Exploratory Data Analysis (EDA) is an important process for many use cases when you are dealing with data. It is much helpful if you get an open-source data exploration and visualization tool that supports a variety of data sources, considering, in the Big Data ecosystem, you always have more than one database. On these lines, I found Apache Superset to be quite impressive and very helpful.
In this article, I am sharing how to use Superset to explore and visualize data stored in Amazon S3, which is a popular choice for data lake. It took me few iterations to get it to work so hopefully, this post will help people get started.
To install Superset, I followed instructions as mentioned in the docker hub page of superset. However, when I tried to open it in the browser, I got a lot of “Access Denied” errors. After checking these steps and playing with them, I found that “Step 4: Setup roles”, should be done right after “Step 2”. When you load examples before role setting then Superset throws these errors. I have created an issue https://github.com/apache/superset/issues/13867 with the Superset community to fix it.
So the correct sequence is as follows
# download docker image and run superset on port 8080 docker run -d -p 8080:8088 --name superset apache/superset # With above container running, execute below commands on new terminal docker exec -it superset superset fab create-admin \ --username admin \ --firstname Superset \ --lastname Admin \ --email email@example.com \ --password admin docker exec -it superset superset db upgrade docker exec -it superset superset init # optional but helpful to get started docker exec -it superset superset load_examples # save the changes to the image docker commit <superset-container-id> apache/superset
Adding Athena Driver in Superset
Tip – You must have created Athena tables referencing the data in S3. Superset will query Athena tables and use the output for visualization. Since Superset doesn’t access S3 directly, it is transparent to the file format of data stored in S3 (CSV, ORC, Parquet etc).
As of now, the easiest way to visualize data in S3 is to use Superset’s Athena driver. The complete list of supported DB drivers is published here. For Athena, I am using PyAthena and not the JDBC one. The minimum Dockerfile to pull and build superset image that will include PyAthena connector is shown below.
FROM apache/superset # Switching to root to install the required packages USER root # Installing Athena driver RUN pip install "PyAthena>1.2.0" # Switching back to using the `superset` user USER superset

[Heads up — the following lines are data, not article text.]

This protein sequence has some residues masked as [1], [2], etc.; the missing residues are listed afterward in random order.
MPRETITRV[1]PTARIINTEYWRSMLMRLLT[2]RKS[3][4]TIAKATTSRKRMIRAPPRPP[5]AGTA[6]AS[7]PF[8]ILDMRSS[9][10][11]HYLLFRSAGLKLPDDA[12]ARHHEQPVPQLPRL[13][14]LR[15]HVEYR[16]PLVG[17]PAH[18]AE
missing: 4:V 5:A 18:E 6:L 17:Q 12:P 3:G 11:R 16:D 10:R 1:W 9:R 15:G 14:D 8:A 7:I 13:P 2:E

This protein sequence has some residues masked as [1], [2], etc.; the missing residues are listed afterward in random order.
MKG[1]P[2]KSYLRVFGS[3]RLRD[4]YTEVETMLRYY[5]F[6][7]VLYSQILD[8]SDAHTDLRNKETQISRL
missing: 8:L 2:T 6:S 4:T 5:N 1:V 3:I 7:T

Build and run the container again using this updated image. The data used in this article is of a ‘Top 50 Bestselling Books’ on Amazon from Kaggle. As a prerequisite for this tutorial, I created a table in Athena as shown below which points to my S3 bucket having this sample dataset.
CREATE EXTERNAL TABLE bestseller_books( name string, author string, rating double, reviews int, price double, year int, genre string) ROW FORMAT SERDE 'org.apache.hadoop.hive.serde2.OpenCSVSerde' WITH SERDEPROPERTIES ( 'separatorChar' = ',', 'quoteChar' = '"' ) LOCATION 's3://techwithcloud/rawdata/input/' TBLPROPERTIES ('skip.header.line.count'='1')
Adding Athena as Database
Now, login to the Superset UI by opening http://localhost:8080 (default credential is admin/admin) and go to “Data” -> “Databases”. Then click on “+ DATABASE” button, to bring up below page
Provide a DB name and the SQLAlchemy URI (connection string) in the following format. Please note that below URI doesn’t contain Athena schema name. Superset will fetch all schema and allows you to choose while creating a dataset. You can find more options to use in the connection string here.
As a next step, I recommend going to “SQL Lab” -> “SQL Editor” and selecting the Athena table from the drop down. Superset will automatically fetch few rows (100 rows in my case). If you can see data in the preview then Superset and Athena (or S3) can communicate properly.
Let us try running a query directly in Superset to find out those authors who had the most number of books sold.
Superset shows the time taken to execute this query as well as an “Explore” option. Clicking on Explore and following instructions shown on the page brings us to the following very useful section of Superset. Note that till now, we haven’t created any dataset from the table.
Now let us create a dataset from this table. Creating new dataset is very easy, navigate to “Data” -> “Datasets” -> “+ DATASET”. Then select the Athena table, add the dataset. You should see something like below
Now that we have a dataset, let us create 2 charts and add these charts in a dashboard to conclude this tutorial. Navigate to “Charts” -> “+ CHART”, select the dataset name created in the above step, leave the visualization type as “Table”. This brings us to this page where count(*) is the default metric.
Edit the settings as shown below to get all rows in a table format and save it. This will be our first and simple chart.
For the second chart, I want to see how the books were brought by Genre. Create a new chart and select “Bar Chart” as visualization type. Edit the settings as shown below to create our second chart. Also, in the “CUSTOMIZE” tab, select two check boxes called “SORT BARS” & “LEGEND” and provide labels for the ‘X’ and ‘Y’ axis.
Adding charts to Dashboard
So far, we have created 2 charts, and now time to add them to a dashboard.
- Navigate to “Dashboards” -> “+ DASHBOARD”
- From the “COMPONENTS” tab drag and drop “Row” twice.
- From the “CHARTS” tab select the two charts created and drop them in the two Empty Row spaces.
- Save the dashboard and you should have a similar page as shown below. (click on the “Draft” icon next to the dashboard name to Publish it to the home page)
This concludes the tutorial. Thanks for reading.